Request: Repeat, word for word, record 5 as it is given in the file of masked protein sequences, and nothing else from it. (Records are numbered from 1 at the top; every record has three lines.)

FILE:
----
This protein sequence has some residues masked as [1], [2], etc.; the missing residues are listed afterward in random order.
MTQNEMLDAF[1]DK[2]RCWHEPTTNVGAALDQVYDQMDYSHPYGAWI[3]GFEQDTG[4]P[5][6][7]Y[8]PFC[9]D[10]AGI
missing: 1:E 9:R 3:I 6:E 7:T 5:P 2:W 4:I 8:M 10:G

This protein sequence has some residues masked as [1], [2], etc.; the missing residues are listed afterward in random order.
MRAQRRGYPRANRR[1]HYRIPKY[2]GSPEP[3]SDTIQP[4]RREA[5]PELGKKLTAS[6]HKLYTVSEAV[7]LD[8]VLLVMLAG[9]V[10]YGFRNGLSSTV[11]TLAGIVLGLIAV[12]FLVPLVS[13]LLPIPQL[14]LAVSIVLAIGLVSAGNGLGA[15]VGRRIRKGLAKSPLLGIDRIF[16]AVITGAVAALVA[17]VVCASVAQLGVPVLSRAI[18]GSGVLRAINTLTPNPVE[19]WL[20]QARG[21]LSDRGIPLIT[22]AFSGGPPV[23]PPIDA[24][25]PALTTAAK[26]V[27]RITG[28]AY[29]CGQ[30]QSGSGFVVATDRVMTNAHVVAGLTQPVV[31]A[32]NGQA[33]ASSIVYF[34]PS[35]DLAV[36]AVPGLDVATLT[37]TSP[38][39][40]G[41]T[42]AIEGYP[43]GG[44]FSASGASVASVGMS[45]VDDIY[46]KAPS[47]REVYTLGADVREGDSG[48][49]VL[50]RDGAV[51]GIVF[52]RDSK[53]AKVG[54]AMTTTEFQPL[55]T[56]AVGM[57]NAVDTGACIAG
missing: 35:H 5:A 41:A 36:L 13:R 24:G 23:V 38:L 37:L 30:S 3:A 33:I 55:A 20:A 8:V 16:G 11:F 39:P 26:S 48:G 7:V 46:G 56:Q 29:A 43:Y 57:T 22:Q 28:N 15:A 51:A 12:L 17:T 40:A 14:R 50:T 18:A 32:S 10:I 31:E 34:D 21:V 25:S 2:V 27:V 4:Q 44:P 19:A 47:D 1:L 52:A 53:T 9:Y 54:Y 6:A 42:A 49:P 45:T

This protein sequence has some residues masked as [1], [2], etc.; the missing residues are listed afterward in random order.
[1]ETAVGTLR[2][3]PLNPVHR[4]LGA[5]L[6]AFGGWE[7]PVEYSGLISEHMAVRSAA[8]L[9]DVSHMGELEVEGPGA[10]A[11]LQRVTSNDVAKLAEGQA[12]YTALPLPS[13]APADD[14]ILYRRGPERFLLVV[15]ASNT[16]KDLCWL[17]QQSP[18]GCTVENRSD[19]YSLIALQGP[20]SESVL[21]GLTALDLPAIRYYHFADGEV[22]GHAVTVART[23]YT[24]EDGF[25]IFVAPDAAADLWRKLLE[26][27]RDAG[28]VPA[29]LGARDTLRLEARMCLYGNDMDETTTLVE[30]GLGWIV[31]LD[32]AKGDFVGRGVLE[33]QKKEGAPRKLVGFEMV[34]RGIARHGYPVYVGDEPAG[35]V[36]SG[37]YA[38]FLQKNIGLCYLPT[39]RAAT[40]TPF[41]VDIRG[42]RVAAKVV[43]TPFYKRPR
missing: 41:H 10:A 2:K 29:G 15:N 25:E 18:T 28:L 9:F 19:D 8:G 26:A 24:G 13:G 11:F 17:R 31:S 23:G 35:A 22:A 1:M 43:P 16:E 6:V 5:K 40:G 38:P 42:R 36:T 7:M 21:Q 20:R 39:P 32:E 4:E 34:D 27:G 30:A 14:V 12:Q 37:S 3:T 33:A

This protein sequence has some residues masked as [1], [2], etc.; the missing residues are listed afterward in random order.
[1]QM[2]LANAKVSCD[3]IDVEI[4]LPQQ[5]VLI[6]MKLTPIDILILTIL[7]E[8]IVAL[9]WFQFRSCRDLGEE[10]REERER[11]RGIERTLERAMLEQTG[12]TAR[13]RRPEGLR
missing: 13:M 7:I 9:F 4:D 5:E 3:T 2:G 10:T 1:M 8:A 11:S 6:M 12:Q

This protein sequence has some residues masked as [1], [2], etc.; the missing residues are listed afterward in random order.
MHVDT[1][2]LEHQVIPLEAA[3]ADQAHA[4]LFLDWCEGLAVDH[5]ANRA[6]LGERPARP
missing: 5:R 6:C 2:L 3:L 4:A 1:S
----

This protein sequence has some residues masked as [1], [2], etc.; the missing residues are listed afterward in random order.
MHVDT[1][2]LEHQVIPLEAA[3]ADQAHA[4]LFLDWCEGLAVDH[5]ANRA[6]LGERPARP
missing: 5:R 6:C 2:L 3:L 4:A 1:S